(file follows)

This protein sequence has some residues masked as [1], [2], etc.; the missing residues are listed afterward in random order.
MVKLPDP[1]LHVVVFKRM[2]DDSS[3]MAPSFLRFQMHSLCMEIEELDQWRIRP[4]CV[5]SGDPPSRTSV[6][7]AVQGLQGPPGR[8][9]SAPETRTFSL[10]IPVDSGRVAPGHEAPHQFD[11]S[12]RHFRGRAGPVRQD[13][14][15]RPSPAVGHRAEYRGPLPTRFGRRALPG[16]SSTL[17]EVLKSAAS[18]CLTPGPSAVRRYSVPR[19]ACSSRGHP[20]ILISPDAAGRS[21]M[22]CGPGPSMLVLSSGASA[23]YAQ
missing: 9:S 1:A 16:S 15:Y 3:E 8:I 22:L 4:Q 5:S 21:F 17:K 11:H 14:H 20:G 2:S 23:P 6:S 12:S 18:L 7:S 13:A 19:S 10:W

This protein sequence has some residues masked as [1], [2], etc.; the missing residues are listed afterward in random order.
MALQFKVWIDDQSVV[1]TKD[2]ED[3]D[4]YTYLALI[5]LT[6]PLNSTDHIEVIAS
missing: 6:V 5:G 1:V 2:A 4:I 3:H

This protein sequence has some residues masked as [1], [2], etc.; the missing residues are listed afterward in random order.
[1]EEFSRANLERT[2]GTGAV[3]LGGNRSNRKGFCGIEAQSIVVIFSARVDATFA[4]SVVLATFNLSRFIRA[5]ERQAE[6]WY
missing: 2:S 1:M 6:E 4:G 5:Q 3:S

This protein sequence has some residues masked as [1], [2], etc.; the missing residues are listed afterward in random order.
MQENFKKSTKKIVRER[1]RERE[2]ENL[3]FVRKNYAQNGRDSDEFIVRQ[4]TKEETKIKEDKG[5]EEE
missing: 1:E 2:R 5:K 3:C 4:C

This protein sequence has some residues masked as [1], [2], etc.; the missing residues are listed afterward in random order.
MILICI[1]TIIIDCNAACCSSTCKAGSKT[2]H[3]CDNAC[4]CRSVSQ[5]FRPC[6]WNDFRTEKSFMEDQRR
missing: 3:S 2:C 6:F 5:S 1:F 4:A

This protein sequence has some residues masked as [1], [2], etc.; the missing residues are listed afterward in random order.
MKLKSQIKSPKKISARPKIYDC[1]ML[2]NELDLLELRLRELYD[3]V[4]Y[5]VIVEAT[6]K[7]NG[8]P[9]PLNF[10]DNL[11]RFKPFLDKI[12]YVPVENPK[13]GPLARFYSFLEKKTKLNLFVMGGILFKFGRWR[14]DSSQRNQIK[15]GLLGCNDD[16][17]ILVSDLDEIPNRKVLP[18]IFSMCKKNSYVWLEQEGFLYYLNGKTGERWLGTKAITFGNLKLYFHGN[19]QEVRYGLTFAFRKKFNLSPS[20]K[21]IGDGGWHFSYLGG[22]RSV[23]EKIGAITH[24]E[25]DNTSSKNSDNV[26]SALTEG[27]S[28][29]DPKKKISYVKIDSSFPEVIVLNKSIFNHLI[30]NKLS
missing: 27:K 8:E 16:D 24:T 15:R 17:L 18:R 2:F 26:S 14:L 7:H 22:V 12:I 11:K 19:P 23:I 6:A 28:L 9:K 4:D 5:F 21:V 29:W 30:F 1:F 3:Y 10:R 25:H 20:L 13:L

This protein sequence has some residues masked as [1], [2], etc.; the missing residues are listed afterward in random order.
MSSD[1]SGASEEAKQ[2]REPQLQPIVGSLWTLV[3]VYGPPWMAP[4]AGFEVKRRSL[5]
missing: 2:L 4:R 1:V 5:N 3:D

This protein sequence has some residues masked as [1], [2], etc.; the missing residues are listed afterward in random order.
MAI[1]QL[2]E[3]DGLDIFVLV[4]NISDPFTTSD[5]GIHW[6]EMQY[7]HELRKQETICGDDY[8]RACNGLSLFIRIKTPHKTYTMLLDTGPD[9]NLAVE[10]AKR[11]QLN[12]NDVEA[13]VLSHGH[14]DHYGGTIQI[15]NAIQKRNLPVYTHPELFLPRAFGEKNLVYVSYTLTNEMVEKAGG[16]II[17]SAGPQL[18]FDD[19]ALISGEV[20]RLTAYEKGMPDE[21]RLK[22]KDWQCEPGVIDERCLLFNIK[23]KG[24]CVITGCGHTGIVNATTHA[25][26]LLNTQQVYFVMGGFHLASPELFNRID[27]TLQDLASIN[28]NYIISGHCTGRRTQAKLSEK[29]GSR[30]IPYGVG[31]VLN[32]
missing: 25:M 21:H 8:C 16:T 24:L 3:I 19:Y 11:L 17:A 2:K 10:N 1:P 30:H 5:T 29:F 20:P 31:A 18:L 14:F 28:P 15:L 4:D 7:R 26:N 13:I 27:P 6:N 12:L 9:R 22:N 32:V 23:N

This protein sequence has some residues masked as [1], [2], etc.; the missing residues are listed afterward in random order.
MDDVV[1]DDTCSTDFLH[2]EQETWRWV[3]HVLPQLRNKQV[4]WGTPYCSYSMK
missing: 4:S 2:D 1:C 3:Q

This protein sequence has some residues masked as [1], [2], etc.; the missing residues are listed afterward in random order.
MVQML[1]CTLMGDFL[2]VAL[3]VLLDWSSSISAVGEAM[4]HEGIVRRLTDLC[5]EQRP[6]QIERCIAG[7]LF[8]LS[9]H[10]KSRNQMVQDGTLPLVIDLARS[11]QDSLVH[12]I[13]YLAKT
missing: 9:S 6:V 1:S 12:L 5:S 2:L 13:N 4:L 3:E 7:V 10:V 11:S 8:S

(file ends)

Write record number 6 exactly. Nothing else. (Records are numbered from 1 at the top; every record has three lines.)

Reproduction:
This protein sequence has some residues masked as [1], [2], etc.; the missing residues are listed afterward in random order.
MKLKSQIKSPKKISARPKIYDC[1]ML[2]NELDLLELRLRELYD[3]V[4]Y[5]VIVEAT[6]K[7]NG[8]P[9]PLNF[10]DNL[11]RFKPFLDKI[12]YVPVENPK[13]GPLARFYSFLEKKTKLNLFVMGGILFKFGRWR[14]DSSQRNQIK[15]GLLGCNDD[16][17]ILVSDLDEIPNRKVLP[18]IFSMCKKNSYVWLEQEGFLYYLNGKTGERWLGTKAITFGNLKLYFHGN[19]QEVRYGLTFAFRKKFNLSPS[20]K[21]IGDGGWHFSYLGG[22]RSV[23]EKIGAITH[24]E[25]DNTSSKNSDNV[26]SALTEG[27]S[28][29]DPKKKISYVKIDSSFPEVIVLNKSIFNHLI[30]NKLS
missing: 27:K 8:E 16:D 24:T 15:R 17:L 18:R 2:F 26:S 14:L 7:H 22:V 12:I 11:K 19:P 23:I 6:A 28:L 9:K 4:D 5:F 21:V 29:W 30:F 1:F 3:Y 10:R 25:H 20:L 13:L